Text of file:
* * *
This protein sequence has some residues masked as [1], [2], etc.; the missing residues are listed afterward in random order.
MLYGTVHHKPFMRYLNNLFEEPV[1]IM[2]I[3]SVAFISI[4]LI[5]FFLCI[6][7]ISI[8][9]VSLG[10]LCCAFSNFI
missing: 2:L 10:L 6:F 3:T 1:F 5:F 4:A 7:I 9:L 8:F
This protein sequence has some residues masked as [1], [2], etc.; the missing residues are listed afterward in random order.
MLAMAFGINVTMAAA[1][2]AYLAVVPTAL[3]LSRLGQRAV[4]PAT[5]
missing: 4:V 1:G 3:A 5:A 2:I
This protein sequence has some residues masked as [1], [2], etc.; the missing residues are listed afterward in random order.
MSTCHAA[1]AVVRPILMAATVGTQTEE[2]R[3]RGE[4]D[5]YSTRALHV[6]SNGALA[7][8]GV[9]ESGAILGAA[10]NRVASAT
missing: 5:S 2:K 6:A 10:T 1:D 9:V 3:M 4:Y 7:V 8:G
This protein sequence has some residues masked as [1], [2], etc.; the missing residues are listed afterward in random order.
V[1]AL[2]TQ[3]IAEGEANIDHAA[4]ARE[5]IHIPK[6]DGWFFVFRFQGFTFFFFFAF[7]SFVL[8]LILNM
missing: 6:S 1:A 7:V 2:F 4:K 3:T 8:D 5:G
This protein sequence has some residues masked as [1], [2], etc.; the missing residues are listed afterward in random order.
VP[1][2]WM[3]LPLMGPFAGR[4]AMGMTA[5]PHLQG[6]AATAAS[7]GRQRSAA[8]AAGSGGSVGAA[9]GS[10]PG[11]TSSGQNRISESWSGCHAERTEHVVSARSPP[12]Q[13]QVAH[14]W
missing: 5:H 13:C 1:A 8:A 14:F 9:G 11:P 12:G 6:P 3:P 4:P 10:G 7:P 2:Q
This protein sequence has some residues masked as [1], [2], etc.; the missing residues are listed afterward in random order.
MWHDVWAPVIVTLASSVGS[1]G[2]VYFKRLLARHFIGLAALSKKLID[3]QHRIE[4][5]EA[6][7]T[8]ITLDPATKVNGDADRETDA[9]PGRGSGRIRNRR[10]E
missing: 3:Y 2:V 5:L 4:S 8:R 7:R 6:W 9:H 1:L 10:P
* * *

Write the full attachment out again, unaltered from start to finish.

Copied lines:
This protein sequence has some residues masked as [1], [2], etc.; the missing residues are listed afterward in random order.
MLYGTVHHKPFMRYLNNLFEEPV[1]IM[2]I[3]SVAFISI[4]LI[5]FFLCI[6][7]ISI[8][9]VSLG[10]LCCAFSNFI
missing: 2:L 10:L 6:F 3:T 1:F 5:F 4:A 7:I 9:L 8:F
This protein sequence has some residues masked as [1], [2], etc.; the missing residues are listed afterward in random order.
MLAMAFGINVTMAAA[1][2]AYLAVVPTAL[3]LSRLGQRAV[4]PAT[5]
missing: 4:V 1:G 3:A 5:A 2:I
This protein sequence has some residues masked as [1], [2], etc.; the missing residues are listed afterward in random order.
MSTCHAA[1]AVVRPILMAATVGTQTEE[2]R[3]RGE[4]D[5]YSTRALHV[6]SNGALA[7][8]GV[9]ESGAILGAA[10]NRVASAT
missing: 5:S 2:K 6:A 10:T 1:D 9:V 3:M 4:Y 7:V 8:G
This protein sequence has some residues masked as [1], [2], etc.; the missing residues are listed afterward in random order.
V[1]AL[2]TQ[3]IAEGEANIDHAA[4]ARE[5]IHIPK[6]DGWFFVFRFQGFTFFFFFAF[7]SFVL[8]LILNM
missing: 6:S 1:A 7:V 2:F 4:K 3:T 8:D 5:G
This protein sequence has some residues masked as [1], [2], etc.; the missing residues are listed afterward in random order.
VP[1][2]WM[3]LPLMGPFAGR[4]AMGMTA[5]PHLQG[6]AATAAS[7]GRQRSAA[8]AAGSGGSVGAA[9]GS[10]PG[11]TSSGQNRISESWSGCHAERTEHVVSARSPP[12]Q[13]QVAH[14]W
missing: 5:H 13:C 1:A 8:A 14:F 9:G 11:P 12:G 6:P 3:P 4:P 10:G 7:P 2:Q
This protein sequence has some residues masked as [1], [2], etc.; the missing residues are listed afterward in random order.
MWHDVWAPVIVTLASSVGS[1]G[2]VYFKRLLARHFIGLAALSKKLID[3]QHRIE[4][5]EA[6][7]T[8]ITLDPATKVNGDADRETDA[9]PGRGSGRIRNRR[10]E
missing: 3:Y 2:V 5:L 4:S 8:R 7:R 6:W 9:H 1:L 10:P